Scholarships for disadvantaged kids: We have tutoring because of Corona


Frankfurt – Home schooling, changing or no classroom teaching at all, a lack of technical equipment, parents who simply cannot help: many reasons why some students literally fell by the wayside in the past Corona months.

Particularly affected by the consequences of the pandemic: children from low-income families. This is exactly where the “Chances Foundation” comes in, financing tutoring for socially disadvantaged kids and young people.

Foundation director Dr. Christiane Moors (58): “The educational gap has widened even further as a result of the pandemic. Children who can be supported privately may still be caught somehow. The other children fall out. ”

Foundation director Dr. Christiane Moors

Photo: Andreas Arnold

According to the head of the foundation, the educational gaps that have arisen will only really show up in the new school year – if everything (hopefully) runs smoothly again. “I expect a great demand for scholarships after the summer vacation.”

The scholarships are aimed at financially disadvantaged kids: With this sponsorship, students receive 1 year of free tutoring – regardless of school type and age. “These are all great, strong children who are so incredibly motivated to change something, to improve,” says Dr. Moors.

This also includes Valentina (10), Josan (12) and Reyyan (12), who have been taking tuition twice a week in Bockenheim for several months:

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Valentina suffered from home schooling and would like to become a vet one day

Photo: Andreas Arnold

Valentina (4th grade, tutoring in German and math): “I didn’t really understand everything about home schooling. One day the topic came up, the next another. It was very complicated, everyone called in, you couldn’t really ask questions. I think it’s really great that I got a scholarship. Learning here is fun. When I’m here, I understand it better than at home. I want to become a vet because I love animals. “

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Josan goes to high school and wants to become a technology engineer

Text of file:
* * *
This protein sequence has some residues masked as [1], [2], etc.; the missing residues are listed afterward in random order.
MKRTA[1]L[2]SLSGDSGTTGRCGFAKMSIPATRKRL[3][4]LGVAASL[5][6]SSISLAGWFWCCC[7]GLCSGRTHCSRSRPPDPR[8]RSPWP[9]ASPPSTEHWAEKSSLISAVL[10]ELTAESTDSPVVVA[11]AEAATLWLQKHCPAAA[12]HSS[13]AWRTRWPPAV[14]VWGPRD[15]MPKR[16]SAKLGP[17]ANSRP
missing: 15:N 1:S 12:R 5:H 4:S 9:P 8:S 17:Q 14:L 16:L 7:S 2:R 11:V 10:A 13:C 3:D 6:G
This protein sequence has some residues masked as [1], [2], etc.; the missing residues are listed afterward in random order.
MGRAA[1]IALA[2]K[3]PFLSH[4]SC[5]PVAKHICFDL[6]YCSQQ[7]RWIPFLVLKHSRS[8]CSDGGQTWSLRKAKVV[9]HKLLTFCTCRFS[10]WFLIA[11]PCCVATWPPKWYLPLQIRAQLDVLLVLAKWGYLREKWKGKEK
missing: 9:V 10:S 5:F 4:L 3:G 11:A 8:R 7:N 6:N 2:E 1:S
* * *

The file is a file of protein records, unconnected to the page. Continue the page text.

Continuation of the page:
Photo: Andreas Arnold

Josan (6th grade, tutoring in German and math): “I’m going to high school and would like to become a technology engineer. It’s very interesting because you can make things up. In the past few months I have sometimes not been able to keep up with the class and have not understood everything. We got a laptop from school. My goal is to get better grades. “

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Reyyan loves tutoring. Later she wants to become a policewoman

Photo: Andreas Arnold

Reyyan (6th grade secondary school, tutoring in German and math): “During Corona we had new topics in class that we had to do at home. That would have been better at school. I did not understand everything. We didn’t get a laptop from school, but we have a home. The tutoring brings something and is fun. I want to become a police officer – there is a lot of action in life. “

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Tutoring teachers Salimato Sadjo (22) and Sophia Pöhlmann (23)

Photo: Andreas Arnold

The tutors Salimato Sadjo (22) and Sophia Pöhlmann (23) confirm: “Some children were simply given too many tasks at home and were put under pressure as a result. Especially with smaller students, we have the feeling that they are often afraid to ask. For some children it would definitely make sense to repeat the class again to fill in gaps in their knowledge. It doesn’t get any easier. It’s always great to see how happy the children are when they understand a topic. “

“A Heart for Children” supports the “Chances Foundation” ( www.chanzenstiftung.de) with tutoring scholarships. The BILD aid organization has now spent over 3 million euros on worldwide projects that help children in the Corona crisis.

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